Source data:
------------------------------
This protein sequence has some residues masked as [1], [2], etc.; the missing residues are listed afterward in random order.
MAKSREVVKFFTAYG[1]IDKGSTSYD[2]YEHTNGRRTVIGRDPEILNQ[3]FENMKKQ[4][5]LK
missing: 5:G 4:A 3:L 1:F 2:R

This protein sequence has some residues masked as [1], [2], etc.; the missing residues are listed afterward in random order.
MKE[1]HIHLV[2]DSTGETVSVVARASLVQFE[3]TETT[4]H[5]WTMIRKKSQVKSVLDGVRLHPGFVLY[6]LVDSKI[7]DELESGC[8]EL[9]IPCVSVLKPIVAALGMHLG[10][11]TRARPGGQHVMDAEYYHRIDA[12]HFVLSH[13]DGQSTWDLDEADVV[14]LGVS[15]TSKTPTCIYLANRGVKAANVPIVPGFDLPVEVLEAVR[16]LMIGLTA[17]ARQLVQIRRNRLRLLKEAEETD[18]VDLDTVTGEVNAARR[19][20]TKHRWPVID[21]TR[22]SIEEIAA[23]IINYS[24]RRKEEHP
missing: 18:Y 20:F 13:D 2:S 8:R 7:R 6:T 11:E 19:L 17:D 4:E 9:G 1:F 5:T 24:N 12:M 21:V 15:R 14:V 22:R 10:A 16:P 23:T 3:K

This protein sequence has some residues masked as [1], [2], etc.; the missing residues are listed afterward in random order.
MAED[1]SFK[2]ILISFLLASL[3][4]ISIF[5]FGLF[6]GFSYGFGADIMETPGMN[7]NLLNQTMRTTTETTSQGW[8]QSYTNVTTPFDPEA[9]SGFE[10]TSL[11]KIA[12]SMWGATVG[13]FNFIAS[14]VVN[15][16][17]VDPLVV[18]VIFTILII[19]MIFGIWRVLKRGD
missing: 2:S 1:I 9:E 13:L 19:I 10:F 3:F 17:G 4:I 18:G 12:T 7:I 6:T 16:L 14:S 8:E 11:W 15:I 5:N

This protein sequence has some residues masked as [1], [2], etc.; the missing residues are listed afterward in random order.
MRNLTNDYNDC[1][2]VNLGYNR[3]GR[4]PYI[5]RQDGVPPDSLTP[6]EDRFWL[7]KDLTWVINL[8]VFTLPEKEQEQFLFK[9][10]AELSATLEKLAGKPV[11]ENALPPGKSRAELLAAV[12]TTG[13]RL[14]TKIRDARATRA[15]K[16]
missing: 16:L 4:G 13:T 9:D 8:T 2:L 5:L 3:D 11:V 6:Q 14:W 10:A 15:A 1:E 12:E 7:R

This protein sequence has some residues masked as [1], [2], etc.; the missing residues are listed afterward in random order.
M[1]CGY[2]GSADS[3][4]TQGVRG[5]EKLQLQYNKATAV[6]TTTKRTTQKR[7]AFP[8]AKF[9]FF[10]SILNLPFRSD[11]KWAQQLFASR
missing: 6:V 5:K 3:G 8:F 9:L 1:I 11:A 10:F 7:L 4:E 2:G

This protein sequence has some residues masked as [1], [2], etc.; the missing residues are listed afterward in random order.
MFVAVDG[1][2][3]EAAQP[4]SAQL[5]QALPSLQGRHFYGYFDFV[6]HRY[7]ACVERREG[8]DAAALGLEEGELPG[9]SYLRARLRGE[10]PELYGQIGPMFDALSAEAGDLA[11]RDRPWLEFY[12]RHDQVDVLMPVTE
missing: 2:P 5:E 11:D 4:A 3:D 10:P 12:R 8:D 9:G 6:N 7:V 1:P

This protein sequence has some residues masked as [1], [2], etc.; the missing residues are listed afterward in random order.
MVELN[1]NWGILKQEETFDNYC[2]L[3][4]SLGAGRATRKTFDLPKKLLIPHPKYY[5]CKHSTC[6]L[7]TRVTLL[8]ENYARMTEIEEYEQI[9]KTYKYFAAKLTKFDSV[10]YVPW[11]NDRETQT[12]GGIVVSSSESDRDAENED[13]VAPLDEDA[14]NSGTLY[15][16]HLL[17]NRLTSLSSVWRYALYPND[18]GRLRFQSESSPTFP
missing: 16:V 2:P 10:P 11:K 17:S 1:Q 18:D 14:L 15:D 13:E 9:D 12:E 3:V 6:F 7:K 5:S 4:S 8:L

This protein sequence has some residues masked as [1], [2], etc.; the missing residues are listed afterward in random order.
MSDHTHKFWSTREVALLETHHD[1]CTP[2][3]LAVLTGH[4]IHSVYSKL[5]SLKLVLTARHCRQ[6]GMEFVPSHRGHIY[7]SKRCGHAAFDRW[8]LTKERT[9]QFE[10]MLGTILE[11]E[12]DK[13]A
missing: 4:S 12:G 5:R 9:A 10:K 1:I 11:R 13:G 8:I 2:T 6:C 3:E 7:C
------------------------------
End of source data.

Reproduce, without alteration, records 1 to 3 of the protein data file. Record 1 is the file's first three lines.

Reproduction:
This protein sequence has some residues masked as [1], [2], etc.; the missing residues are listed afterward in random order.
MAKSREVVKFFTAYG[1]IDKGSTSYD[2]YEHTNGRRTVIGRDPEILNQ[3]FENMKKQ[4][5]LK
missing: 5:G 4:A 3:L 1:F 2:R

This protein sequence has some residues masked as [1], [2], etc.; the missing residues are listed afterward in random order.
MKE[1]HIHLV[2]DSTGETVSVVARASLVQFE[3]TETT[4]H[5]WTMIRKKSQVKSVLDGVRLHPGFVLY[6]LVDSKI[7]DELESGC[8]EL[9]IPCVSVLKPIVAALGMHLG[10][11]TRARPGGQHVMDAEYYHRIDA[12]HFVLSH[13]DGQSTWDLDEADVV[14]LGVS[15]TSKTPTCIYLANRGVKAANVPIVPGFDLPVEVLEAVR[16]LMIGLTA[17]ARQLVQIRRNRLRLLKEAEETD[18]VDLDTVTGEVNAARR[19][20]TKHRWPVID[21]TR[22]SIEEIAA[23]IINYS[24]RRKEEHP
missing: 18:Y 20:F 13:D 2:S 8:R 7:R 6:T 11:E 19:L 17:D 4:E 9:G 1:F 5:T 24:N 12:M 21:V 15:R 14:V 22:R 10:A 16:P 23:T 3:K

This protein sequence has some residues masked as [1], [2], etc.; the missing residues are listed afterward in random order.
MAED[1]SFK[2]ILISFLLASL[3][4]ISIF[5]FGLF[6]GFSYGFGADIMETPGMN[7]NLLNQTMRTTTETTSQGW[8]QSYTNVTTPFDPEA[9]SGFE[10]TSL[11]KIA[12]SMWGATVG[13]FNFIAS[14]VVN[15][16][17]VDPLVV[18]VIFTILII[19]MIFGIWRVLKRGD
missing: 2:S 1:I 9:E 13:L 19:I 10:F 3:F 17:G 4:I 18:G 12:T 7:I 6:T 16:L 14:S 8:E 11:W 15:I 5:N